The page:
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See Seattle’s Landmark Take Shape

Friday, April 8, 2016

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For the first time, a collection of 2,400 photos documenting the construction of Seattle’s iconic Space Needle have been digitized.

That’s right; it is now possible to see historic photographs of ironworkers, painters and others balancing 605 feet in the air without safety gear or modern fall protection.

Seattle Public Library’s George Gulacsik Space Needle Photograph Collection includes early drawings of the structure through the final spray painting of the sloped roof. According to The Seattle Times, Gulacsik was a graphic artist and industrial photographer. He died in 2010.

The images had been long stored in Gulacsik’s closet, but his wife, Sally, donated the collection to the library in 2014 before she died, the news bureau reported.

Space Needle Painting
Courtesy of the Seattle Public Library / [spl_gg_sl_064]

Images in the collection show workers painting the needle's sloped roof.

The tower, originally painted a retro “Galaxy Gold,” opened at the World’s Fair in 1962.

The Space Needle’s creation was the brainchild of Eddie Carlson, who doodled the famous structure on a placemat at a coffee house. John Graham & Co. served as the architect for the project.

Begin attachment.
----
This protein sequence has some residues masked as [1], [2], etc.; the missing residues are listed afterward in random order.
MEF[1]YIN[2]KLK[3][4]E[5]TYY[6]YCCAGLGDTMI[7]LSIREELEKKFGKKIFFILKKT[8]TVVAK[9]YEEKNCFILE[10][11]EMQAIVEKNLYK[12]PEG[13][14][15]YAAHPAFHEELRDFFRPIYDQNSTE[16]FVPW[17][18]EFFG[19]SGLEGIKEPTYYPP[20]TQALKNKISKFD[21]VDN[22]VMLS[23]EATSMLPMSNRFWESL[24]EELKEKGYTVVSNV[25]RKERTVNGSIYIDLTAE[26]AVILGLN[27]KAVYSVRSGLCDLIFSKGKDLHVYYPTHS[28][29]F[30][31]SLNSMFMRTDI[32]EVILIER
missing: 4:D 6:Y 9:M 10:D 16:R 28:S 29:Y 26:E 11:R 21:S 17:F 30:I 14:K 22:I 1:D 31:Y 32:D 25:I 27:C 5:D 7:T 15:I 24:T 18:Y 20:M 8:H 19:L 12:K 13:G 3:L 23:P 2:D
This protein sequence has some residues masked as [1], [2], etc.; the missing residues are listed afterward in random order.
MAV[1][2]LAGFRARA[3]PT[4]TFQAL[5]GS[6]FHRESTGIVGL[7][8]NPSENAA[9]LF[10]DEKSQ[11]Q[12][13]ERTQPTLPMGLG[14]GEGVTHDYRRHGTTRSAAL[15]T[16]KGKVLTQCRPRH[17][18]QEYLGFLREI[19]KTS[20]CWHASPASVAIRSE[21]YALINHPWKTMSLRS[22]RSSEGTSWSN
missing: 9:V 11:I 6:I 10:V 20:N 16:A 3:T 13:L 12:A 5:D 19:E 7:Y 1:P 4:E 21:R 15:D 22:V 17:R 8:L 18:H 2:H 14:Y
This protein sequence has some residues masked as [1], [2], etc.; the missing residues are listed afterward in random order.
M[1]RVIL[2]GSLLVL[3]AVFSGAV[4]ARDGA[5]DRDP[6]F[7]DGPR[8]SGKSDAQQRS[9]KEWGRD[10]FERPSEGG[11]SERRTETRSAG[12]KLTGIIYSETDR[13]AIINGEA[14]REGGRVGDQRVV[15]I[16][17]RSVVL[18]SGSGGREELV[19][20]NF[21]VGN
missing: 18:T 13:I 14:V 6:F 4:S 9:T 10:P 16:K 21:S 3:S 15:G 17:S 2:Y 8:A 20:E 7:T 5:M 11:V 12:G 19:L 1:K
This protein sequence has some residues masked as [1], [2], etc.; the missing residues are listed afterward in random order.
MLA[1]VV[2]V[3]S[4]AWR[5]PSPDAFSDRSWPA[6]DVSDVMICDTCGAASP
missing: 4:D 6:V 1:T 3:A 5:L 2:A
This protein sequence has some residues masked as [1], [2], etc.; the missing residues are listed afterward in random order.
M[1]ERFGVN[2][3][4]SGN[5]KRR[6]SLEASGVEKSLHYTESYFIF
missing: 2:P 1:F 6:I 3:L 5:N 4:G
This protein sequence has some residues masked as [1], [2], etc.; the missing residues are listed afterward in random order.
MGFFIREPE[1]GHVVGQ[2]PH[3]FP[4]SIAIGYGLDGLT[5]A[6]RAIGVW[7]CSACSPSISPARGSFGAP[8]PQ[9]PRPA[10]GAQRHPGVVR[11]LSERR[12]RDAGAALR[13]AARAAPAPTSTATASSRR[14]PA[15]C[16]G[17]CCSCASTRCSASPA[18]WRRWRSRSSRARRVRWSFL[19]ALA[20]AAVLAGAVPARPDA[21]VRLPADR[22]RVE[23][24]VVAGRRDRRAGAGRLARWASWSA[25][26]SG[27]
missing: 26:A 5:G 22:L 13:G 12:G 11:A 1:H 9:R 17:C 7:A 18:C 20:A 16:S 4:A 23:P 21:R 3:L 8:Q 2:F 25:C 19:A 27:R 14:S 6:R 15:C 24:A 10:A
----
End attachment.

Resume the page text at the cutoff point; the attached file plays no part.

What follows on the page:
From inception to construction, the needle’s road was not an easy one. But the Howard S. Wright Construction Company built the tower, and the city has never been the same.

Now, the Space Needle is one of the top tourist destinations in the Pacific Northwest, with more than 1 million visitors each year.

   

Tagged categories: Architectural history; Artists; Contractors; Monuments; Painters; Steel; Workers

Comment from Lee Chew, (4/11/2016, 11:00 AM)

From the pictures I've seen, it seems that the workers didn't wear safety equipment/harnesses for working at heights.


Comment from M. Halliwell, (4/12/2016, 10:33 AM)

Yup, no fall protection, not RPE while spraying paint and plaster...nice to know a few companies have progressed since 1962. Unfortunately, far too many still conduct business as usual for 1962 in 2016.


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